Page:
Here it is friends: We’ve been invaded by “them”—illegal aliens. And, they’re much more dangerous than were either the British or Yankee armies. We knew who the British were; they were dressed in red. We knew who the Yankees were; they were dressed in blue. How do you identify this new enemy? Because they have no army, they wear no uniforms. They could even be living right on your block and you wouldn’t know it. Fortunately, there is one tell-tale sign that enables us to identify them—the vast majority of them speak Spanish.
What exactly is it that “them” has done that makes them so dangerous? They may have violated section 1325 of title 8 of the United States Code by entering into the country at a time or place other than that designated by immigrations offers or by eluding examination or inspection by immigrations officers. (I say “may” because in our jurisprudence we have this inconvenient presumption that those accused of crime are presumed innocent until proven guilty). The Congress has shown how serious it considers this crime by designating a penalty of a fine and/or imprisonment of up to six months for a first offense. First time offenders are also subject to a civil penalty of between fifty and two hundred fifty dollars for each violation. In addition, of course, offenders are subject to deportation.
The crime of which our new “enemy” may be guilty is not exactly in the category of murder or rape or marketing drugs or espionage or treason or stuff like that. They have simply crossed our border without permission. Don’t get me wrong, I do not condone violation of the law. If our legislature, whether the Congress, the General Assembly or the Richmond City Council, prohibits certain behavior I expect the law to be enforced. When people “get away” with violating the law, the law is held in disrespect, which is very dangerous for our society. On the other hand we have to keep this illegal alien thing in perspective. Aliens who have entered our country illegally are not, for the most part, dangerous felons.
I have no objection to a group of people who press for enforcement of the federal law. I don’t even object to a group that lobbies, fairly, for legislation that its members believe will benefit all the residents of Virginia. However, the “help save” groups go dangerously far in their crusade to purge the Old Dominion of illegal aliens. Let’s start with their names. Just by using “Save Virginia” or “Save the Old Dominion” (or any of the other saves) these groups are strongly suggesting that civilized society is seriously jeopardized by the mere presence of illegal aliens. You don’t need to save something unless it is seriously threatened with destruction. Thus, the savior groups are making clear their belief that illegal aliens are a real menace that must be stopped.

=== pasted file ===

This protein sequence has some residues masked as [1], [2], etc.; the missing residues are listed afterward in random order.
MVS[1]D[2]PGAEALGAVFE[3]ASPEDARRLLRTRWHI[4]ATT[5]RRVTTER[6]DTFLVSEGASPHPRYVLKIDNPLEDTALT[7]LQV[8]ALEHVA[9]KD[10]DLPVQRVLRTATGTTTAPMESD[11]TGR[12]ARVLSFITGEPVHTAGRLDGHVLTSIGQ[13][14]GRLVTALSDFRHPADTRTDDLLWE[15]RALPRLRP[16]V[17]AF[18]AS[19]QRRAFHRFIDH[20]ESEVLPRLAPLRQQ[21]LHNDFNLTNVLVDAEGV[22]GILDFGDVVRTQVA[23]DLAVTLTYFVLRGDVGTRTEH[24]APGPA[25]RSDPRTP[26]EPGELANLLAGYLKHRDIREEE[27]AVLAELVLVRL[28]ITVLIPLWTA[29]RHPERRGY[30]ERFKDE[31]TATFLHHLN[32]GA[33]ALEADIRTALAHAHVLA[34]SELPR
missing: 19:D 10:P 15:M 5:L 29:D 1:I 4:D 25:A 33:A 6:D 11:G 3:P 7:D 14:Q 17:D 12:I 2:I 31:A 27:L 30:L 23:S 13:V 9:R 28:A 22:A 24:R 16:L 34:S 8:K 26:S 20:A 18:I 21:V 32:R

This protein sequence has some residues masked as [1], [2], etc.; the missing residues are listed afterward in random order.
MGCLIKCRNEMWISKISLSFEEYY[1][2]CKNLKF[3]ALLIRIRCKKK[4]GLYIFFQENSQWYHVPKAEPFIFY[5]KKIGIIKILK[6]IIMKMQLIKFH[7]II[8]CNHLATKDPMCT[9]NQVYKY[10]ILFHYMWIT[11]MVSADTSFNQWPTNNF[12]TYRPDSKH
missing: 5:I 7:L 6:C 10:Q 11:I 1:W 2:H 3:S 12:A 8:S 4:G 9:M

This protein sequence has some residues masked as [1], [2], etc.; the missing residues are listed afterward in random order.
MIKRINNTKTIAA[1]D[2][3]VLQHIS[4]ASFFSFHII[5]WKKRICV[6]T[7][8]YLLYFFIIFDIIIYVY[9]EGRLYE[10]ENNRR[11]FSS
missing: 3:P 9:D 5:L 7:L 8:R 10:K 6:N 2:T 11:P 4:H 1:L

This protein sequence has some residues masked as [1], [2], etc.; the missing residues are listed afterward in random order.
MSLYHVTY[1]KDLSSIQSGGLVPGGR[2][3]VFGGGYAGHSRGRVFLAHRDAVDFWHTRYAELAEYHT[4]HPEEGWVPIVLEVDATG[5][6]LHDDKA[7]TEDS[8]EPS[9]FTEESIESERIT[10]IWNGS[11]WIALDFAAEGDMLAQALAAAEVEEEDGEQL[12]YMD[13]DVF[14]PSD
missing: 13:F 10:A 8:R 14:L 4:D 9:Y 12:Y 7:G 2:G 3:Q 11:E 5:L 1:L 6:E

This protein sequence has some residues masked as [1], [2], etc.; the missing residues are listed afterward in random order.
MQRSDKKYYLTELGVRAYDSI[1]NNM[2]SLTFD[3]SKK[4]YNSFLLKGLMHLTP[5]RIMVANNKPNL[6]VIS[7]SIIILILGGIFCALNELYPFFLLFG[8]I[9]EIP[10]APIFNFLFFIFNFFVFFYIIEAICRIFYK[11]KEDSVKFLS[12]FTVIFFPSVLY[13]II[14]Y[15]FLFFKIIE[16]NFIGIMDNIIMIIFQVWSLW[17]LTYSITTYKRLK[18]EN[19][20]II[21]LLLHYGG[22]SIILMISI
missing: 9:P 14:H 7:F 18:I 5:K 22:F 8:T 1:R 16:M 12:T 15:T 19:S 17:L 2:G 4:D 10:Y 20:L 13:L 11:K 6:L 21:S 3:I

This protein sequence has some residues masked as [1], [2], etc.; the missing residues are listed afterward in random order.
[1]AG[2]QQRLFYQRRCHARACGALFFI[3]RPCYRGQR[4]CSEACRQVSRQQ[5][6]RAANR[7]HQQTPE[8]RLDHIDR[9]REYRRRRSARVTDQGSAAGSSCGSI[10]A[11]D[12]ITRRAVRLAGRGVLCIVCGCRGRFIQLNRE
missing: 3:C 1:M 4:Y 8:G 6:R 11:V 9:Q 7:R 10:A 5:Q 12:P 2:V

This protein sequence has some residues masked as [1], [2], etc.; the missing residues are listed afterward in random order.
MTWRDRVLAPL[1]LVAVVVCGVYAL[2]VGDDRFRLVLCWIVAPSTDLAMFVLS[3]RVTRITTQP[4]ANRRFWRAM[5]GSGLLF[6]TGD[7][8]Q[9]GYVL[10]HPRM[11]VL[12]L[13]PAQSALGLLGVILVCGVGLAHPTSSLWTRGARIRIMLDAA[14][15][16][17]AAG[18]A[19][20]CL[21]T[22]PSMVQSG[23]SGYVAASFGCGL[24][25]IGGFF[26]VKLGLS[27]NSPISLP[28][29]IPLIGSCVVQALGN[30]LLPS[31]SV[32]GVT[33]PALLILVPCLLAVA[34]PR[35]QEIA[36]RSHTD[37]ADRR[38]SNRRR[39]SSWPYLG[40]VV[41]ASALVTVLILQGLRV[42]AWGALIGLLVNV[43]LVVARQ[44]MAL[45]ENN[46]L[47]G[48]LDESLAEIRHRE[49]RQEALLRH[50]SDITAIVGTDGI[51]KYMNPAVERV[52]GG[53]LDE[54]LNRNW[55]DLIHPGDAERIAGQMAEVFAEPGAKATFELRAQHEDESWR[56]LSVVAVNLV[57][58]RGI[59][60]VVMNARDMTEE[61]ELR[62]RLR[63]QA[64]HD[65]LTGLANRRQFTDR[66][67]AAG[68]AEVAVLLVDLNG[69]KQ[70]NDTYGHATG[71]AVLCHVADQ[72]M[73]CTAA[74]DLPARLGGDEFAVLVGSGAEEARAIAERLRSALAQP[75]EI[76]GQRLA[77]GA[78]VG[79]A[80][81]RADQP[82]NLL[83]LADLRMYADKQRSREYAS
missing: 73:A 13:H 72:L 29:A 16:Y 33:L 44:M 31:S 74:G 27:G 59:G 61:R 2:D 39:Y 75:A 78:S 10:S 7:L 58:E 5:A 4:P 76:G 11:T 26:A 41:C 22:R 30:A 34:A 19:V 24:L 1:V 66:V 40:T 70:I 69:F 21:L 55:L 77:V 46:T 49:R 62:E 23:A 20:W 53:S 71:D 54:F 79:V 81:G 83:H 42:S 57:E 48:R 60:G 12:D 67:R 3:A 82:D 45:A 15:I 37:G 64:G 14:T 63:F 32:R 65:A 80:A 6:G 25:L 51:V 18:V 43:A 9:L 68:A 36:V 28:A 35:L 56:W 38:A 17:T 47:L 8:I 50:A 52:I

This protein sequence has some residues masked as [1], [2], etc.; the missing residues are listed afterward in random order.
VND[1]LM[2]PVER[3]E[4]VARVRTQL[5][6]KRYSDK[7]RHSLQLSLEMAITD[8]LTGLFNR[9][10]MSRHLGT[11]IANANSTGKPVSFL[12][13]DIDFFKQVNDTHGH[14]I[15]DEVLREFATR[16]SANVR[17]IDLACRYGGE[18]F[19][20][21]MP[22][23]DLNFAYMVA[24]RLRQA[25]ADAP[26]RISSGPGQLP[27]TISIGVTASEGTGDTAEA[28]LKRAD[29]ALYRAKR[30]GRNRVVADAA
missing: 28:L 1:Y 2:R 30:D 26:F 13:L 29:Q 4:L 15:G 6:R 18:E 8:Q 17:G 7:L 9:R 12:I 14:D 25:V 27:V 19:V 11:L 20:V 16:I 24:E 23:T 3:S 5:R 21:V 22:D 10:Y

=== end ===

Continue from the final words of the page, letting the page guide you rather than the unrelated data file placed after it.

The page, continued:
Further, the language the “help save” groups use is inflammatory. It tends to build strong anger not only against illegal aliens but against all Spanish speakers. I quote to you from the December issue of “The Front Line,” the publication of Help Save Manassas (Parental discretion is advised):
“Through a misguided attempt to promote multi-cultural awareness, our wonderful American traditions now find themselves under assault. Recently, we witnessed such an assault right here in Manassas at the annual Christmas parade. Do your fond memories of childhood include having someone dressed up as the devil in a Mexican dance troupe lunge out and frighten you? Probably not. Do you remember seeing the Mexican Flag displayed during a parade, promoting the tribalism of national origin over the unity of our American heritage? Seeing the devil marching in a Christmas parade is bizarre enough. But injecting a Mexican harvest ritual into Manassas’ sixty-two-year-old, all-American, traditional celebration of the Christmas season, represents a not-so-subtle attempt to introduce a political agenda. This so-called diversity, which the few seek to impose on the many, is in reality a dis-unifying deed. It can lead nowhere but to tribalism, a Balkanization of our community and nation, where we no longer share a common heritage, but are simply members of various tribes, briefly coming together to compete for America’s bounty.
* * * *